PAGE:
Pasay City, Philippines – Each of the 24 Philippine Senators are allocated P200 million annually to spend on their pet public projects. The money comes from taxpayers and is part of the Priority Development Assistance Fund (PDAF), more commonly known as pork barrel.
The PDAF hit the headlines yet again after an alleged scam involving the diversion of several lawmakers’ pork barrel funds was exposed in the media. Funds, totalling P10 billion, were allegedly poured into phony Non-Governmental Organizations (NGOs), to the personal benefit of the senators and their cronies.
On Friday, a herd of pigs staged a peaceful protest in front of the Senate Building on Roxas Boulevard in Pasay City. Protest organizers said the pigs were tired of their reputation being tarnished by these pork barrel scams. They also announced their support for a proposed resolution filed Wednesday by Senator Miriam Defensor-Santiago which would totally eliminate lawmaker pork barrels by 2016.
Friday’s protest is only the second such public disobedience staged by the country’s pigs. The first known pig protest was held a few months ago during the Parada Ng Lechon (Parade of Roasted Pork). See story here.
This, according to a confirmed report from The Huffington Post. Coming out in support of Edward Snowden and against the NSA’s domestic spying, that is.
Glendale, California – The International House of Pancakes (IHOP), the U.S.-based restaurant chain specializing in breakfast foods, is suing Taco Bell over the latter’s new offering – the waffle taco.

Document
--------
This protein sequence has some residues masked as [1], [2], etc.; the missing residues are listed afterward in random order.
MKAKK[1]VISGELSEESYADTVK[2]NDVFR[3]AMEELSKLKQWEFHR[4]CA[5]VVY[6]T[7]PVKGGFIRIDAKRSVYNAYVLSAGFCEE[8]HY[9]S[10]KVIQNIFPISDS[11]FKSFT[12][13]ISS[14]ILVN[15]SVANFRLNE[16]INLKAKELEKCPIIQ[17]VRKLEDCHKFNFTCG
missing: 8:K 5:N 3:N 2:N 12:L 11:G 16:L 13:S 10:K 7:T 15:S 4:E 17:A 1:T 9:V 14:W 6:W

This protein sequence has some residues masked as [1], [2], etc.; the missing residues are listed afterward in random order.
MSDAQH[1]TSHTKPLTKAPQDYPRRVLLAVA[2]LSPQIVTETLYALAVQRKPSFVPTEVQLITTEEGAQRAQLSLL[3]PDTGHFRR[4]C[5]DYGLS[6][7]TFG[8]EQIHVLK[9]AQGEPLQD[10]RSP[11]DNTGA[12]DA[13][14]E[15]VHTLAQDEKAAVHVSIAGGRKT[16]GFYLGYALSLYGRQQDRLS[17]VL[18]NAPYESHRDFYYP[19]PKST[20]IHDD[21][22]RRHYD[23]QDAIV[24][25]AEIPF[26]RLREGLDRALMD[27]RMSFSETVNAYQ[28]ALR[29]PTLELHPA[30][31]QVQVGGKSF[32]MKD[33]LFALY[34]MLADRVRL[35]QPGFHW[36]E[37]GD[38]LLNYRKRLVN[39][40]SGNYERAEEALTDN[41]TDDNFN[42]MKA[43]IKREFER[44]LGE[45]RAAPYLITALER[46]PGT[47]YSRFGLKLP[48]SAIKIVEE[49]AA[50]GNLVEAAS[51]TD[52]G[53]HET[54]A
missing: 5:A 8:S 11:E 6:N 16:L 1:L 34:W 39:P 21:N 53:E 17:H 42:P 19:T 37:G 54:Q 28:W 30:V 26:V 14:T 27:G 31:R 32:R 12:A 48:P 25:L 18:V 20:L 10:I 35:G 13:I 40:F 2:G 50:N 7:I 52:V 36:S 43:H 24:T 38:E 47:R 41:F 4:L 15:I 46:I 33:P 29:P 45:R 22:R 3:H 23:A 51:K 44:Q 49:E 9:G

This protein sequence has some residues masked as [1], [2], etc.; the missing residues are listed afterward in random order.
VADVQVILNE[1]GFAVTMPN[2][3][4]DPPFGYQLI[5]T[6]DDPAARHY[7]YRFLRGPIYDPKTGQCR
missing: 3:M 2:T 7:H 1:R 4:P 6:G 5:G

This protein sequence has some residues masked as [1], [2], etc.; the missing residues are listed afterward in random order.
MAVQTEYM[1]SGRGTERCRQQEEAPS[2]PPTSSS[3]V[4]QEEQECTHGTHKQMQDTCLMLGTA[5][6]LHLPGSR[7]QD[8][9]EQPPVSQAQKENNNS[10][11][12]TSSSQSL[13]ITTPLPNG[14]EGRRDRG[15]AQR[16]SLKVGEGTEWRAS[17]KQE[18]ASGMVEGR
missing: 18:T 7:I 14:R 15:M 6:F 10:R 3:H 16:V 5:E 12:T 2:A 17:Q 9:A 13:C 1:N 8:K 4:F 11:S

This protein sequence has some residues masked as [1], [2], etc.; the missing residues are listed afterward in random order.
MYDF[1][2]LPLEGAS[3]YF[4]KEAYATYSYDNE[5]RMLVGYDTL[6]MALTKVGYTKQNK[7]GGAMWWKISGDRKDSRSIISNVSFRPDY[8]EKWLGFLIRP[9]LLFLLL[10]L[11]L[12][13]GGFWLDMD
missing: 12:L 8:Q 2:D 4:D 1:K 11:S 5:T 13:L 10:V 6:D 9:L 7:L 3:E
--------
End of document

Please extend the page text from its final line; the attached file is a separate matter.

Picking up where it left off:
IHOP, established in 1958, is suing the Irvine, California-headquartered Taco Bell for unfair business practices. “By using waffles – a regular breakfast fair at IHOP restaurants – in its new offering, Taco Bell is not only imitating our popular and best-selling menu item, but is threatening to cut into our profits,” a spokesperson for IHOP told reporters and food bloggers.
“I mean, come on,” the spokesperson said, “they’re called Taco Bell for a reason. They should just stick to tacos.”
Taco Bell, founded in 1962, has been facing some financial challenges in recent years, forcing it to join forces with Kentucky Fried Chicken (KFC) and other fastfood chains just to survive. “Our waffle taco might just put us over the top. We need something to boost our business,” said an executive from Taco Bell who chose to remain anonymous. He did not comment on the lawsuit.
The new waffle taco is set to debut at selected Taco Bell restaurants this Thursday.